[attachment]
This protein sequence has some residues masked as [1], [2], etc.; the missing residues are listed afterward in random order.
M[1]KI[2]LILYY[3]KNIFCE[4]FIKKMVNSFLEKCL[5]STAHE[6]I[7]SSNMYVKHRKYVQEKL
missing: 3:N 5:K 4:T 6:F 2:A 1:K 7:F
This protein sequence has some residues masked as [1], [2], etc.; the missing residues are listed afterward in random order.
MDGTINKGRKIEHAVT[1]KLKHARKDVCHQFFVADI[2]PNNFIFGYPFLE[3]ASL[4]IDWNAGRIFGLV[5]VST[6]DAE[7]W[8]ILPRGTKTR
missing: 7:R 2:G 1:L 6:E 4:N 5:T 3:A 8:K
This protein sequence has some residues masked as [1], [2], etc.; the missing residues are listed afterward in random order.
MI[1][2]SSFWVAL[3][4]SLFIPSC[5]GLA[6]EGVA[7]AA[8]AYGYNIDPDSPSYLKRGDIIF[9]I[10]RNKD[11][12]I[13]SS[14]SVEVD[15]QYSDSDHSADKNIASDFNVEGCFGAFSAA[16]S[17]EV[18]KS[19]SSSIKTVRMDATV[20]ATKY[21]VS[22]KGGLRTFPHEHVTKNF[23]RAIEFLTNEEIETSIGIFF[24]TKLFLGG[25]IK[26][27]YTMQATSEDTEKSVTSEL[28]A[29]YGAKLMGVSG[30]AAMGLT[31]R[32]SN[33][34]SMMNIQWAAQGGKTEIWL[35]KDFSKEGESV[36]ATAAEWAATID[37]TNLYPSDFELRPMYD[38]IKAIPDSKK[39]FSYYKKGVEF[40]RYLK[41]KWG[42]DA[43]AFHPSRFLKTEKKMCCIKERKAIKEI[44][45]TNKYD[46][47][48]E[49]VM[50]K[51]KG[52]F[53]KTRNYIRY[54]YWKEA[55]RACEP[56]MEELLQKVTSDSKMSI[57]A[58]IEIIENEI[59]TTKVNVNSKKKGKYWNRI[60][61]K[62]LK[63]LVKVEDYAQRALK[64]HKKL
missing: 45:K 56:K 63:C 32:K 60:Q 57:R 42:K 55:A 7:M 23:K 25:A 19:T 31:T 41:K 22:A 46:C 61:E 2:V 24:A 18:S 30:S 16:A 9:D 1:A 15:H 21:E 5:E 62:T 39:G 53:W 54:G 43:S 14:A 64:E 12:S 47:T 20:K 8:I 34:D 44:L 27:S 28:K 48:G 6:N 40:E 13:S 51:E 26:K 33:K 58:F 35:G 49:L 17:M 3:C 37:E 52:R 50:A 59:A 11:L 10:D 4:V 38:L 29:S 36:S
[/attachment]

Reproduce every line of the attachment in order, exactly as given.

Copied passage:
This protein sequence has some residues masked as [1], [2], etc.; the missing residues are listed afterward in random order.
M[1]KI[2]LILYY[3]KNIFCE[4]FIKKMVNSFLEKCL[5]STAHE[6]I[7]SSNMYVKHRKYVQEKL
missing: 3:N 5:K 4:T 6:F 2:A 1:K 7:F
This protein sequence has some residues masked as [1], [2], etc.; the missing residues are listed afterward in random order.
MDGTINKGRKIEHAVT[1]KLKHARKDVCHQFFVADI[2]PNNFIFGYPFLE[3]ASL[4]IDWNAGRIFGLV[5]VST[6]DAE[7]W[8]ILPRGTKTR
missing: 7:R 2:G 1:L 6:E 4:N 5:T 3:A 8:K
This protein sequence has some residues masked as [1], [2], etc.; the missing residues are listed afterward in random order.
MI[1][2]SSFWVAL[3][4]SLFIPSC[5]GLA[6]EGVA[7]AA[8]AYGYNIDPDSPSYLKRGDIIF[9]I[10]RNKD[11][12]I[13]SS[14]SVEVD[15]QYSDSDHSADKNIASDFNVEGCFGAFSAA[16]S[17]EV[18]KS[19]SSSIKTVRMDATV[20]ATKY[21]VS[22]KGGLRTFPHEHVTKNF[23]RAIEFLTNEEIETSIGIFF[24]TKLFLGG[25]IK[26][27]YTMQATSEDTEKSVTSEL[28]A[29]YGAKLMGVSG[30]AAMGLT[31]R[32]SN[33][34]SMMNIQWAAQGGKTEIWL[35]KDFSKEGESV[36]ATAAEWAATID[37]TNLYPSDFELRPMYD[38]IKAIPDSKK[39]FSYYKKGVEF[40]RYLK[41]KWG[42]DA[43]AFHPSRFLKTEKKMCCIKERKAIKEI[44][45]TNKYD[46][47][48]E[49]VM[50]K[51]KG[52]F[53]KTRNYIRY[54]YWKEA[55]RACEP[56]MEELLQKVTSDSKMSI[57]A[58]IEIIENEI[59]TTKVNVNSKKKGKYWNRI[60][61]K[62]LK[63]LVKVEDYAQRALK[64]HKKL
missing: 45:K 56:K 63:C 32:K 60:Q 57:R 42:K 55:A 7:M 23:K 25:A 19:T 31:T 41:K 22:A 46:C 61:E 2:V 24:A 18:S 30:S 16:A 9:D 1:A 15:H 21:E 5:E 62:T 39:G 53:W 54:G 43:S 14:A 64:E 12:S 47:T 20:K 8:I 34:D 44:L 27:S 28:K 48:G 6:N 40:E 13:S 51:E 26:K 33:K 58:F 35:G 49:L 17:M 3:C 37:E 52:R 50:A 59:A 11:L 10:D 4:V 38:L 29:S 36:S